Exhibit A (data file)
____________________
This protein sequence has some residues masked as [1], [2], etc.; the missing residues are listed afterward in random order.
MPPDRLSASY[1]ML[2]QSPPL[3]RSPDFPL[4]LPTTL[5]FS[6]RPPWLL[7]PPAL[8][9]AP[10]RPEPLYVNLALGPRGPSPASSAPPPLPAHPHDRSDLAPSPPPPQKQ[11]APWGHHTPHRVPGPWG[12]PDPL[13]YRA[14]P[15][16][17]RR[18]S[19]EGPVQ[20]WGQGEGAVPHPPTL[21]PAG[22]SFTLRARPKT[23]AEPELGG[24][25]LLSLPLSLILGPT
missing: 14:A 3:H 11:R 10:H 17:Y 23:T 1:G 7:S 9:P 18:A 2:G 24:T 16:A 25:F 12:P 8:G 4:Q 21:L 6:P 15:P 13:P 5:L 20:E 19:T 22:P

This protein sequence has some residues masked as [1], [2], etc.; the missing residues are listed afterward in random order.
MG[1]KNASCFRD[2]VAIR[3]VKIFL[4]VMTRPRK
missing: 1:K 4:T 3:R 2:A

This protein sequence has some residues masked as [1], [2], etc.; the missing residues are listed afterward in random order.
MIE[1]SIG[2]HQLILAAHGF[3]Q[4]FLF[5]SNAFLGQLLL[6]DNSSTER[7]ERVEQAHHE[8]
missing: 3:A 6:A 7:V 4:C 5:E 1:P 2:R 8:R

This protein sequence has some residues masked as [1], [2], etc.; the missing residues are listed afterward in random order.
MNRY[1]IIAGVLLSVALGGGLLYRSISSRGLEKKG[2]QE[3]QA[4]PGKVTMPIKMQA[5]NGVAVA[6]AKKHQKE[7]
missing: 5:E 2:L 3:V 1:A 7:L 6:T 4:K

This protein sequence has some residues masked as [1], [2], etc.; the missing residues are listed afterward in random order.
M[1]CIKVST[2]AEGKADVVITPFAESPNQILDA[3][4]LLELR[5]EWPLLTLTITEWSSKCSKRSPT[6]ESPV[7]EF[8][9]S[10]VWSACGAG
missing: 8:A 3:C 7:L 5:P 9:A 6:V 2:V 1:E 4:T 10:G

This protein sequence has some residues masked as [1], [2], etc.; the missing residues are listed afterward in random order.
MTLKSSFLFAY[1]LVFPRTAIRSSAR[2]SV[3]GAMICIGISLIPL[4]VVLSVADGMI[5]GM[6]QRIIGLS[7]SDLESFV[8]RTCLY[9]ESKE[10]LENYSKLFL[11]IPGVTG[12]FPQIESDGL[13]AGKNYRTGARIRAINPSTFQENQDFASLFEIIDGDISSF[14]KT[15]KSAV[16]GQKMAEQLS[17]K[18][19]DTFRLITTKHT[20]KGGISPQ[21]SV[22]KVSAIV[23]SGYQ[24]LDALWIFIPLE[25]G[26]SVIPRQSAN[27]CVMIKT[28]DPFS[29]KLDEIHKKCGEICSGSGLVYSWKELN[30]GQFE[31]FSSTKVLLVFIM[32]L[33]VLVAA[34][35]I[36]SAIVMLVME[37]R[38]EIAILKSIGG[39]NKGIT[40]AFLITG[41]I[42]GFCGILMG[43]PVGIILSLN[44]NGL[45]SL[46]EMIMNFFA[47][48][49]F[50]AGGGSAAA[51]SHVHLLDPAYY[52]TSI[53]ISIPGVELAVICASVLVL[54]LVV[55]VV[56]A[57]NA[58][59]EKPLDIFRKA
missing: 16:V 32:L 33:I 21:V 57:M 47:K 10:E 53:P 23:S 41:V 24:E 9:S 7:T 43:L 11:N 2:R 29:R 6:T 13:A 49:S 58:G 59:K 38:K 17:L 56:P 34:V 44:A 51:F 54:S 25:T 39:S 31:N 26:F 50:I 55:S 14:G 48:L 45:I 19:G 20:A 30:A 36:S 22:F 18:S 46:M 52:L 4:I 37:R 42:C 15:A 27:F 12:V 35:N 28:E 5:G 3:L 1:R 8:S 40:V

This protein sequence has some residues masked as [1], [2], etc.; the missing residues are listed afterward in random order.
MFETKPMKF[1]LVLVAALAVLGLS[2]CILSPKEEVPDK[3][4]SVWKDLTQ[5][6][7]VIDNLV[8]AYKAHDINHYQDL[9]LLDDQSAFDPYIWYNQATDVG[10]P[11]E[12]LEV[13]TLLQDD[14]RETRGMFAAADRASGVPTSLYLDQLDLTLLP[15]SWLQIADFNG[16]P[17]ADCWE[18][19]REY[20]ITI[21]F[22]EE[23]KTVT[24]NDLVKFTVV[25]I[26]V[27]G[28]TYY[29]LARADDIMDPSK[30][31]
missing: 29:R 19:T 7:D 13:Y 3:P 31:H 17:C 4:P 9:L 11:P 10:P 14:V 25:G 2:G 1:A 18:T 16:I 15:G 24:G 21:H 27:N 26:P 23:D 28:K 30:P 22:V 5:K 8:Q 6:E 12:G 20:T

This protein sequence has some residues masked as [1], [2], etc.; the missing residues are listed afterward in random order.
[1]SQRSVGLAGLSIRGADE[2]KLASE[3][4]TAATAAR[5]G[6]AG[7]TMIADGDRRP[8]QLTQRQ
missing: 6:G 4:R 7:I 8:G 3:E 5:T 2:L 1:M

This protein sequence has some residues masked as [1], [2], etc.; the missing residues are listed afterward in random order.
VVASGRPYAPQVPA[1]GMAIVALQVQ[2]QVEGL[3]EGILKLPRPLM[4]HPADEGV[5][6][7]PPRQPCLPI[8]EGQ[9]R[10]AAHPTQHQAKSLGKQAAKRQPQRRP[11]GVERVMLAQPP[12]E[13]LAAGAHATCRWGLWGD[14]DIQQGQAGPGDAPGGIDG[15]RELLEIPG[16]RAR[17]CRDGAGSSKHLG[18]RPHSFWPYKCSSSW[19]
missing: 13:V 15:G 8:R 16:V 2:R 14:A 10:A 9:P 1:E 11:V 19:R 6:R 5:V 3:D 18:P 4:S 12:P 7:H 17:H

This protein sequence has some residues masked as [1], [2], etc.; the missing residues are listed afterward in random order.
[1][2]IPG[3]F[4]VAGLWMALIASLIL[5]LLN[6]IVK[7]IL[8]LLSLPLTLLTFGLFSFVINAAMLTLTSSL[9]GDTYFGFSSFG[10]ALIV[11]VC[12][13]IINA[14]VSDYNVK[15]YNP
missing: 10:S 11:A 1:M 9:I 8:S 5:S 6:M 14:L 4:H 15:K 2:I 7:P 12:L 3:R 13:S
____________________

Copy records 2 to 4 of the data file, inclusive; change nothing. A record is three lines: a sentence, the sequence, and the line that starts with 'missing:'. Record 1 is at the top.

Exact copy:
This protein sequence has some residues masked as [1], [2], etc.; the missing residues are listed afterward in random order.
MG[1]KNASCFRD[2]VAIR[3]VKIFL[4]VMTRPRK
missing: 1:K 4:T 3:R 2:A

This protein sequence has some residues masked as [1], [2], etc.; the missing residues are listed afterward in random order.
MIE[1]SIG[2]HQLILAAHGF[3]Q[4]FLF[5]SNAFLGQLLL[6]DNSSTER[7]ERVEQAHHE[8]
missing: 3:A 6:A 7:V 4:C 5:E 1:P 2:R 8:R

This protein sequence has some residues masked as [1], [2], etc.; the missing residues are listed afterward in random order.
MNRY[1]IIAGVLLSVALGGGLLYRSISSRGLEKKG[2]QE[3]QA[4]PGKVTMPIKMQA[5]NGVAVA[6]AKKHQKE[7]
missing: 5:E 2:L 3:V 1:A 7:L 6:T 4:K